Early 20th-century developments in human flight
Kitty Hawk to World War II
Although there is some debate about who was the first to fly an airplane, credit for this feat is usually given to Wilbur (1867–1912) and Orville Wright (1871–1948), who made four controlled, sustained flights in a powered heavier-than-air vehicle on Dec. 17, 1903, near Kitty Hawk, N.C. Interestingly, the Wrights never claimed to be the first to fly. The main claim of the Wright brothers, and their supporters, was that they were first to design and build a flying craft that gave the pilot adequate control while in the air. The unique feature of the Wright brothers' aircraft, beginning with their 1902 glider, was the ability to roll the wings right or left, to pitch the nose up or down, and to yaw the nose from side to side. A pilot must have control of all three dimensions—roll, pitch, and yaw—to navigate a plane. This development was perhaps the Wrights' greatest contribution to aviation.
Over and on the Sea
One of the next major advancements in human flight came in response to a contest sponsored by The Daily Mail of London, which offered a prize to the first aviator to fly across the English Channel. Louis Blériot (1872–1936) won the contest, flying from Calais, France, to Dover, England, on July 25, 1909, in a monoplane of his own design with a 25-horsepower engine. His flight caused concern among the British that the airplane could eventually be used for military aggression, and the world came to see the airplane as a future weapon.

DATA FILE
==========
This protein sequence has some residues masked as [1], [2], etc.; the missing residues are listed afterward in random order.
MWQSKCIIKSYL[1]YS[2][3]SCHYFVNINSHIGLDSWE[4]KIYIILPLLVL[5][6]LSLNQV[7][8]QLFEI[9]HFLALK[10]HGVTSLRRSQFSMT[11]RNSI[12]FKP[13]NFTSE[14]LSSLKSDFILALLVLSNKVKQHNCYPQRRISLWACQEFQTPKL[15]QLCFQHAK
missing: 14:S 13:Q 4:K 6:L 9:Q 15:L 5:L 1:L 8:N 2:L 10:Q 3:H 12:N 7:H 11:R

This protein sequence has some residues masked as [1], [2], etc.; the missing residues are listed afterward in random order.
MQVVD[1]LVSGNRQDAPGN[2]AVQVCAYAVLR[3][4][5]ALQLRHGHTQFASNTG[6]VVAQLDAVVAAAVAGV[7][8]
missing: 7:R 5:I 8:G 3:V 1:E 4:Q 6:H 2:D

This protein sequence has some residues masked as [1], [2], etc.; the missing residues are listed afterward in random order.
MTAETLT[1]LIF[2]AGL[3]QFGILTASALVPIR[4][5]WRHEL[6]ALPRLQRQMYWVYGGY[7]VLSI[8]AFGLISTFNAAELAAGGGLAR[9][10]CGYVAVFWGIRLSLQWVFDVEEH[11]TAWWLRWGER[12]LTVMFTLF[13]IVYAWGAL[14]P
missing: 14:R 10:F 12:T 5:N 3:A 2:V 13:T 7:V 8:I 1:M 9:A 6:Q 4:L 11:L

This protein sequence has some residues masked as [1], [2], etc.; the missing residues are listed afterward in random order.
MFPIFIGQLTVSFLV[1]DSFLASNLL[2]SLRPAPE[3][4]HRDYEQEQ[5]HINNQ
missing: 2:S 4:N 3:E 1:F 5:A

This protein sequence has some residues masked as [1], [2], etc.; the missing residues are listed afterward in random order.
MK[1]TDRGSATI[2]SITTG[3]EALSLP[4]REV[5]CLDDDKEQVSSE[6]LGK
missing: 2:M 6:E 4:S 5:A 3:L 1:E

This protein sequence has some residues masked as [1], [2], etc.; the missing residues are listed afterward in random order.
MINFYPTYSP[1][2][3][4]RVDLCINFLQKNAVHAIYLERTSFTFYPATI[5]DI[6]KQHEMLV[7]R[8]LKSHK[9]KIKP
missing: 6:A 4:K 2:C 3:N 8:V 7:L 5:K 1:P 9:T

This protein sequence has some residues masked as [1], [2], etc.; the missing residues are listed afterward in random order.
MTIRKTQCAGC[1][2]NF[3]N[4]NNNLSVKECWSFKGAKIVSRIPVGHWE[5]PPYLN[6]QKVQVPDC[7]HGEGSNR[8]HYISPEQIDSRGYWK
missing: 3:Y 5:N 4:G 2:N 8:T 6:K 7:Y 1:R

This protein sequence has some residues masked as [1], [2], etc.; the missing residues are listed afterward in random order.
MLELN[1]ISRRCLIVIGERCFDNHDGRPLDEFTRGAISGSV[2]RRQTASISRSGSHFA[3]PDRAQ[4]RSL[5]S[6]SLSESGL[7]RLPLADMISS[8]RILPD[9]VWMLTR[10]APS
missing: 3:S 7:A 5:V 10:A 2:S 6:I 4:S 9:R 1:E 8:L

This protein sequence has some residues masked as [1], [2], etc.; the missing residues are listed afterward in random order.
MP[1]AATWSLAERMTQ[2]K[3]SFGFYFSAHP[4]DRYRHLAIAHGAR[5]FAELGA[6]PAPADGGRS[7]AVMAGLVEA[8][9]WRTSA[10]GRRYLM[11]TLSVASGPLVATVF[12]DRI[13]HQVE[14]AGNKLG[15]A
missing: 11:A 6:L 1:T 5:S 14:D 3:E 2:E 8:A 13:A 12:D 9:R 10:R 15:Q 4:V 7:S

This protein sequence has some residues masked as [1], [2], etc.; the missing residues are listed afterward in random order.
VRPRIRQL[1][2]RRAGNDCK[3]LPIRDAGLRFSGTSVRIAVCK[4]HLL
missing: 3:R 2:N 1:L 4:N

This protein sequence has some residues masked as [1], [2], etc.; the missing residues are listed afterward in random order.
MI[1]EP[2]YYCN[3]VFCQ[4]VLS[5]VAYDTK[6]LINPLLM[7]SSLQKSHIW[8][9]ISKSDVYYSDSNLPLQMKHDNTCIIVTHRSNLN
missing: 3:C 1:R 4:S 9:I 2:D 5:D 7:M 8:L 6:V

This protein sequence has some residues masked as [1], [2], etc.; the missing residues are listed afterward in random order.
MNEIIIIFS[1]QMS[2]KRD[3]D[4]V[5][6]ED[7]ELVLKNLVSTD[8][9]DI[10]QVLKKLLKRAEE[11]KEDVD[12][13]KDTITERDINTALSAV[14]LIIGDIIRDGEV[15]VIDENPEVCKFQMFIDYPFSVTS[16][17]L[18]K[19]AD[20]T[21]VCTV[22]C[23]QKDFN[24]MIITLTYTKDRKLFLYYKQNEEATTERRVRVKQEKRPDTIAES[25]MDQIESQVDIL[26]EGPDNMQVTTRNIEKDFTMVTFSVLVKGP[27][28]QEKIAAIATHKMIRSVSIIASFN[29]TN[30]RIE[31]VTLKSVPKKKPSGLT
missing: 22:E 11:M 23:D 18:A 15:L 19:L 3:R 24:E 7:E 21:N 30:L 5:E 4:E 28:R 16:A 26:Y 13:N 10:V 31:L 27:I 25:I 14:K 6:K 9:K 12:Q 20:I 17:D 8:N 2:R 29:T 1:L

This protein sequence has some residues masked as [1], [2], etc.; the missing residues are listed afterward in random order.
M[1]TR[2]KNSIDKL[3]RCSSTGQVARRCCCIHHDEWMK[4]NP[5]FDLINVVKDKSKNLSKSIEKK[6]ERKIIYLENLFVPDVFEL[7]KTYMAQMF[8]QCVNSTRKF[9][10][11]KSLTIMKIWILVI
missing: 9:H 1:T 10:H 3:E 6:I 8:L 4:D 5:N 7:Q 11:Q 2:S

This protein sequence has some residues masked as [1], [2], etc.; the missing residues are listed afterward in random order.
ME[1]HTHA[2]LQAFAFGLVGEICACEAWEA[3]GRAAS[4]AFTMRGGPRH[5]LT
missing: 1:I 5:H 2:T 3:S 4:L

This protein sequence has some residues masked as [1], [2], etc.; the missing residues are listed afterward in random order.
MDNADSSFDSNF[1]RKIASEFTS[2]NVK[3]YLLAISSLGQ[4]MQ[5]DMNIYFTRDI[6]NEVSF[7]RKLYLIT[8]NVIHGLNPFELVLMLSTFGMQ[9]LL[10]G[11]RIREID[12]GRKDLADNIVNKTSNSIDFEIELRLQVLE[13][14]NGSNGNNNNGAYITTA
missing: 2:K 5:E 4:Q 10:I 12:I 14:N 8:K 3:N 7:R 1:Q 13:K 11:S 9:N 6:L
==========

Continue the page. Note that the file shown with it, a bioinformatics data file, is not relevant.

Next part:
The pioneers of the seaplane were Henri Fabre (1882–1984) and Glenn H. Curtiss (1878–1930). Fabre is generally credited with making the first seaplane flight, on March 28, 1910, at Martigues, France. His seaplane, or hydravion, had a 50-horsepower Gnome rotary engine and was mounted on lightweight hollow wooden floats. The apparatus flew only short distances, however, and just two months later it was wrecked when it took a sudden nosedive into the Mediterranean. The first practical seaplane was constructed and flown by Curtiss in 1911, and in 1919 one of Curtiss's “flying boats” made the first transatlantic crossing (with stops). He became one of the most successful American aircraft builders in the decades following the invention of the airplane.